The 2019-2020 election cycle is expected to generate $6 billion in political advertising spending, according to a new report from Kantar.
Broadcasters are expected to attract $3.2 billion in political ad spending, with cable picking up $1.2 billion.
Digital media is expected to get a 20% share of spending, or $1.2 billion, up from four years ago.
Radio will get $400 million in political ad spending.
“Overall, an extended Democratic primary fight would likely be a short term, second quarter 2020 sugar high,” said Steve Passwaiter, general manager for the CMAG service at Kantar’s media division. “In fact, a long primary and a Democratic convention fight would most likely reduce total campaign spending as it would reduce the amount of time the eventual Democratic nominee would have to raise and spend money for the general election."
According to Kantar, Democrat Hillary Clinton’s campaign in 2016 spent just 6% of its media budget on digital, while the Republican candidate allocated more than 40% of its ad budget on digital.
Kantar also looked at the growing over-the-top market, which was barely a factor in 2016. Kantar expects that political advertisers will be able to air more spots on these platforms and extend the reach of their messaging—particularly to younger voters.
Kantar said it estimates include only ads sponsored by candidates for federal office, and not by Political Action Committees.
Passwaiter takes a “wait and see” approach when it comes to Super PACs, which can also play a significant role in shaping advertising spend.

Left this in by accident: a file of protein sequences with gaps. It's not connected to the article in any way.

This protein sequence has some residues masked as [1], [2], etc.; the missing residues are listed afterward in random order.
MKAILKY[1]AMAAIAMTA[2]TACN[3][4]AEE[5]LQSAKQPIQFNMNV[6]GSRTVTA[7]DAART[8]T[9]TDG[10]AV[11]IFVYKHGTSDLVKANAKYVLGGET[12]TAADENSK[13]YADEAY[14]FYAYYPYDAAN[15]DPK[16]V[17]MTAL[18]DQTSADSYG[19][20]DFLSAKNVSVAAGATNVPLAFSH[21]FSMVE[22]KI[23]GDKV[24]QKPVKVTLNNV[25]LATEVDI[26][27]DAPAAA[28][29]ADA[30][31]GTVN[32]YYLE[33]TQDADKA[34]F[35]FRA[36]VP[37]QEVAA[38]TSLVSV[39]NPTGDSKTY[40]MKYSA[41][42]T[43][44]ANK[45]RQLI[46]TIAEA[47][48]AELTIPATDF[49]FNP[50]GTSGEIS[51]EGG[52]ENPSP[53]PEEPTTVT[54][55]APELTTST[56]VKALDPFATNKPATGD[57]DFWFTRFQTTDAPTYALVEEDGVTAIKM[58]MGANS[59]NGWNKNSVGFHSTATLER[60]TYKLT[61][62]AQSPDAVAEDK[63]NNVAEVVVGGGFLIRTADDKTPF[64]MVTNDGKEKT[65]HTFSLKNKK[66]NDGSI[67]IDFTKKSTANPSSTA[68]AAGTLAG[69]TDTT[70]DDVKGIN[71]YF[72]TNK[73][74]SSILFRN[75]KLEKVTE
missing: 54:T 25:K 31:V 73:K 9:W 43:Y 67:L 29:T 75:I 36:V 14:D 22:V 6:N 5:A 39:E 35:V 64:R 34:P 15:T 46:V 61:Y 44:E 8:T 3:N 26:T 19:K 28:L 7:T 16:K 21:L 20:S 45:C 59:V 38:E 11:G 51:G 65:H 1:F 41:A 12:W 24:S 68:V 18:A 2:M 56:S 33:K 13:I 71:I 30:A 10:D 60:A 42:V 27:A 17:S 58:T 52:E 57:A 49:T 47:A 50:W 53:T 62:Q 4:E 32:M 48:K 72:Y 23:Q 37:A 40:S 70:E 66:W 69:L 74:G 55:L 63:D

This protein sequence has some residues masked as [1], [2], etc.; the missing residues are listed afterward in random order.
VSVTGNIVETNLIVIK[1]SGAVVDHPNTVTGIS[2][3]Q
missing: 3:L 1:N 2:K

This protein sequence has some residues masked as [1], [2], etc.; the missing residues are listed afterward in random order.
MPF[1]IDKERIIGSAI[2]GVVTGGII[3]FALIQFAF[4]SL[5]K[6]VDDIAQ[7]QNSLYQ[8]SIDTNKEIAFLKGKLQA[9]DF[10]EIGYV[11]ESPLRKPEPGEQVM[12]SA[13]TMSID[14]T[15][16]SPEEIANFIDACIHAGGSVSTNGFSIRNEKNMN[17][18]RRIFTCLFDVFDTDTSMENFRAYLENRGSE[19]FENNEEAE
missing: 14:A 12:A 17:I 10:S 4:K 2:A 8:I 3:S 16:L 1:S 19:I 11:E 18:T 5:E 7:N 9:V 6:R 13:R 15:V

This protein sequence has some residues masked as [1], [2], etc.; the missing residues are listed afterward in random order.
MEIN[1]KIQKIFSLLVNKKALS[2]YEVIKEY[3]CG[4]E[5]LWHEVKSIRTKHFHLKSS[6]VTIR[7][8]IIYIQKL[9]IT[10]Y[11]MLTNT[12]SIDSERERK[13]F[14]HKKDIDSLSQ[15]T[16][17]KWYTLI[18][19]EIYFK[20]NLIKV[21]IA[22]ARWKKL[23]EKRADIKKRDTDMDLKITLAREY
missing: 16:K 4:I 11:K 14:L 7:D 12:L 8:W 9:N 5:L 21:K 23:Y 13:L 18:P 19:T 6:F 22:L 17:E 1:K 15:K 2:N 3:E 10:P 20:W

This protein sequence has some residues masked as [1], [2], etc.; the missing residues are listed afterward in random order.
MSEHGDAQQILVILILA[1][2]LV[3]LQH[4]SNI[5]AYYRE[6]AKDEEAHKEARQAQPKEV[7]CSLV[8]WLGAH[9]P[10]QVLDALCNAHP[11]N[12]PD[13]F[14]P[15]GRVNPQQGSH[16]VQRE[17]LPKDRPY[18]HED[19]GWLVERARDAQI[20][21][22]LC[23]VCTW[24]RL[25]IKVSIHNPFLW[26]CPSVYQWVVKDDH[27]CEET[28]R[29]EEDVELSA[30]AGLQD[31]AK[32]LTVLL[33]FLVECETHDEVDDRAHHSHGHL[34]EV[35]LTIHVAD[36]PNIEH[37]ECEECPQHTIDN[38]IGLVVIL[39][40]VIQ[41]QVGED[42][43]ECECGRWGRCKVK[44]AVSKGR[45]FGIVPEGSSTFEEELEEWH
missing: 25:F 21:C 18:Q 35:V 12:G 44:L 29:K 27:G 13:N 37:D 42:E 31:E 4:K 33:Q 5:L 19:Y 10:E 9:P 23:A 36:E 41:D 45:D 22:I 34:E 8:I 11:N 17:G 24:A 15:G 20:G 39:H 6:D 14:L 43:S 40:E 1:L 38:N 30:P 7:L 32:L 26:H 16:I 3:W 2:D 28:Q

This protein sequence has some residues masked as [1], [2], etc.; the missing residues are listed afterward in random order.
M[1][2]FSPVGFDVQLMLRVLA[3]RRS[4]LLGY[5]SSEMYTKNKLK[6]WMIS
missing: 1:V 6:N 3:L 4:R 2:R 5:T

“Not only do the unlimited ways they can raise money add to the overall total, but they pay a premium for television since they do not qualify for the lowest unit rates. It will be interesting to see if a Democrat uses them in 2020 as most in the primary have rejected this type of support so far,” he said.
The tidal wave of political spending creates a crowded situation for brand advertisers. In the last election spot advertisers saw their share of TV inventory fall from 77% to 51%.
Political advertisers tend to flock to local news. During the final weeks of the prior election season, Kantar also found that political advertising took up 43% of available slots on local news in battleground markets, as compared to just 10% at the start of the season.
Kantar found that as a result some advertisers, 11%, stopped spending on local TV during the last phase of the campaign. Most of the others cut the number of spots they bought.
“This trend indicates that advertisers are trying to at least maintain some presence for their brands during election season, although they are no longer able to run as many ads,” said Jon Swallen, chief research officer at Kantar’s media division. “Stations may also be trying to make sure they do not shut out local advertisers even as the campaigns drag on.”
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